English Poems, Volumes 1-2

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Page 13 - Eyes that displace The neighbour diamond and outface That sunshine by their own sweet grace; Tresses that wear Jewels, but to declare How much themselves more precious are...
Page 11 - Whoe'er she be, That not impossible she That shall command my heart and me; Where'er she lie, Locked up from mortal eye In shady leaves of destiny...
Page 87 - Farewell whatever dear may be, Mother's arms or father's knee, Farewell house, and farewell home! She's for the Moors and martyrdom. Sweet, not so fast! Lo thy fair Spouse Whom thou seek'st with so swift vows, Calls thee back, and bids thee come T'embrace a milder martyrdom.
Page 97 - Heaven thou hast in Him (Fair sister of the seraphim ! ) By all of Him we have in thee ; Leave nothing of myself in me. Let me so read thy life, that I Unto all life of mine may die.
Page 97 - Live in these conquering leaves: live all the same; And walk through all tongues one triumphant flame. Live here, great heart ; and love, and die, and kill ; And bleed, and wound ; and yield and conquer still. Let this immortal life where'er it comes Walk in a crowd of loves and martyrdoms. Let mystic deaths wait on't; and wise souls be The love-slain witnesses of this life of thee.
Page 11 - And teach her fair steps to our Earth ; Till that divine Idea take a shrine Of crystal flesh, through which to shine : Meet you her, my wishes, Bespeak her to my blisses, And be ye call'd, my absent kisses.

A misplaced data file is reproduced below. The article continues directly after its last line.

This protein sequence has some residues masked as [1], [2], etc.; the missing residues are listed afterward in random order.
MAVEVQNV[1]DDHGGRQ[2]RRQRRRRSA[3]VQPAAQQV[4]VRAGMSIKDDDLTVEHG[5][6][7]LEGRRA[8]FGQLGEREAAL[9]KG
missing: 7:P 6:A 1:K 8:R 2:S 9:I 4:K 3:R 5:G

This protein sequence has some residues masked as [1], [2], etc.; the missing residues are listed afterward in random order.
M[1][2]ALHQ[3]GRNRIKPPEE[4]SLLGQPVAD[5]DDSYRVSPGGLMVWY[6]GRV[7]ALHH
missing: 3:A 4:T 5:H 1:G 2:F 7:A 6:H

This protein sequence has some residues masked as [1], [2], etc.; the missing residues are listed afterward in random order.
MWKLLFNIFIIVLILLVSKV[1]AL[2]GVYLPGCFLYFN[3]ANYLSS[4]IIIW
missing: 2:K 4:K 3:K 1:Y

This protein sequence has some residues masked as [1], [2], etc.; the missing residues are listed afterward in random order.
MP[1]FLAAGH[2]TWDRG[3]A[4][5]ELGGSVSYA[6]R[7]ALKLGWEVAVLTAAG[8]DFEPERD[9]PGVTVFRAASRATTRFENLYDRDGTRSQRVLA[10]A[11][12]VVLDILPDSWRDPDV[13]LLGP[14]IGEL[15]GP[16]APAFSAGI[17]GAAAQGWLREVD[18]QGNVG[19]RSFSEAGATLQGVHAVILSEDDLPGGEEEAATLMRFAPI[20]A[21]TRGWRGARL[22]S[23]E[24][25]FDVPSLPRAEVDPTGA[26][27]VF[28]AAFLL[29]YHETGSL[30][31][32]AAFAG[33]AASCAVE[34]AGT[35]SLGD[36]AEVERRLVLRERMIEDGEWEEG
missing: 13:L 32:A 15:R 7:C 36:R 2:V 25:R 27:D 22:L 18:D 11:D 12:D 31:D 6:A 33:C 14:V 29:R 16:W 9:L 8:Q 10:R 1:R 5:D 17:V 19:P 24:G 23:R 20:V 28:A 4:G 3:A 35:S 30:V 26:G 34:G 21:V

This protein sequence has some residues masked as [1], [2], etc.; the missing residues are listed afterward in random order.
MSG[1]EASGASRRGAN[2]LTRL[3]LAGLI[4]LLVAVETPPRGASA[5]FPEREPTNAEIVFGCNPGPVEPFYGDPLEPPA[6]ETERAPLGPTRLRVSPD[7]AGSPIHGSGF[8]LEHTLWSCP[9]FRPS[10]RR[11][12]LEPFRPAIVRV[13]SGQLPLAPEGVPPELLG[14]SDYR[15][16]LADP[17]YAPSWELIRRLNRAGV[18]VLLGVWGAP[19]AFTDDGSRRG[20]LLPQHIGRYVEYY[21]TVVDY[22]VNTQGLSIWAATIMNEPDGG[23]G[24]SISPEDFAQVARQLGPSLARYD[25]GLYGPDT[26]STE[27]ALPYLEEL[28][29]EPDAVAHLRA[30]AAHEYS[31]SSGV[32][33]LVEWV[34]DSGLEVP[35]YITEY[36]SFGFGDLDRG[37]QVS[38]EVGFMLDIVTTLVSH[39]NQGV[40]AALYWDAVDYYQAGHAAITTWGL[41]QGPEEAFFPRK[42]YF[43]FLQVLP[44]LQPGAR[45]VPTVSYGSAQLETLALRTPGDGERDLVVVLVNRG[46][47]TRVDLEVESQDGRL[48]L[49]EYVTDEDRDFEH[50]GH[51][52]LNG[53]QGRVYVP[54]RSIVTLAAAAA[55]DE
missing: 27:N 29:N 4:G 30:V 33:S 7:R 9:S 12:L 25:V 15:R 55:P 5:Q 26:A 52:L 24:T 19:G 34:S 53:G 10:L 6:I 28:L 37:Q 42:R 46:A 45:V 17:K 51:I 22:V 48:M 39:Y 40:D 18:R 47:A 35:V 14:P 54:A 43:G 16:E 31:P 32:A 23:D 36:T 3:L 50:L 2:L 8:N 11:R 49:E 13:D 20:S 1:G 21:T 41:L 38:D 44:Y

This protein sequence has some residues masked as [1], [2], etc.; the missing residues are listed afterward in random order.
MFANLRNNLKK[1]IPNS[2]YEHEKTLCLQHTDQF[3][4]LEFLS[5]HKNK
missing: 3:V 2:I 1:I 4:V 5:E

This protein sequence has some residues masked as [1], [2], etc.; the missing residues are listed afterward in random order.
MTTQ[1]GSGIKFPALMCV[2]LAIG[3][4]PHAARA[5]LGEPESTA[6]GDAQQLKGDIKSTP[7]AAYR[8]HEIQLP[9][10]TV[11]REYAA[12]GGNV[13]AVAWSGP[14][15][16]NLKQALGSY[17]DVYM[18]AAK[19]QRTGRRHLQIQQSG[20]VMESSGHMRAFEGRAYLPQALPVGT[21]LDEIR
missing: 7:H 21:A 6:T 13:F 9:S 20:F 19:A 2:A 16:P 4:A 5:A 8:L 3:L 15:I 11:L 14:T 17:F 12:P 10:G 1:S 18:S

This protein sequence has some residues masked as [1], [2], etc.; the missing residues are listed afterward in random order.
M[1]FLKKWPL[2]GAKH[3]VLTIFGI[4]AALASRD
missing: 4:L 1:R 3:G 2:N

Page 17 - Poor world (said I), what wilt thou do To entertain this starry Stranger ? Is this the best thou canst bestow ? A cold, and not too cleanly, manger ? Contend, the powers of Heaven and Earth, To fit a bed for this huge birth ? Chorus: Contend, the powers, etc.
Page 117 - Temple,' and aptly, for in the Temple of God, under His wing, he led his life in St. Mary's Church, near St. Peter's College ; there he lodged under TBRTUI.LIAN'S roof of angels ; there he made his nest more gladly than David's swallow near the house of God : where, like a primitive saint, he offered more prayers in the night than others usually offer in the day ; there he penned these Poems, STEPS for happy souls to climb heaven by.
Page 91 - Poems, sent to a gentlewoman Know you, fair, on what you look: Divinest love lies in this book, Expecting fire from your eyes To kindle this his sacrifice. When your hands untie these strings, Think you've an angel by the wings...
Page 7 - A full-mouth'd diapason swallows all. This done, he lists what she would say to this ; . And she, although her breath's late exercise Had dealt too roughly with her tender throat, Yet summons all her sweet powers for a note. Alas, in vain ! for while, sweet soul, she tries To measure all those wild diversities Of chatt'ring strings, by the small size of one Poor simple voice, raised in a natural tone, She fails ; and failing, grieves ; and grieving, dies ;She dies, and leaves her life the victor's...

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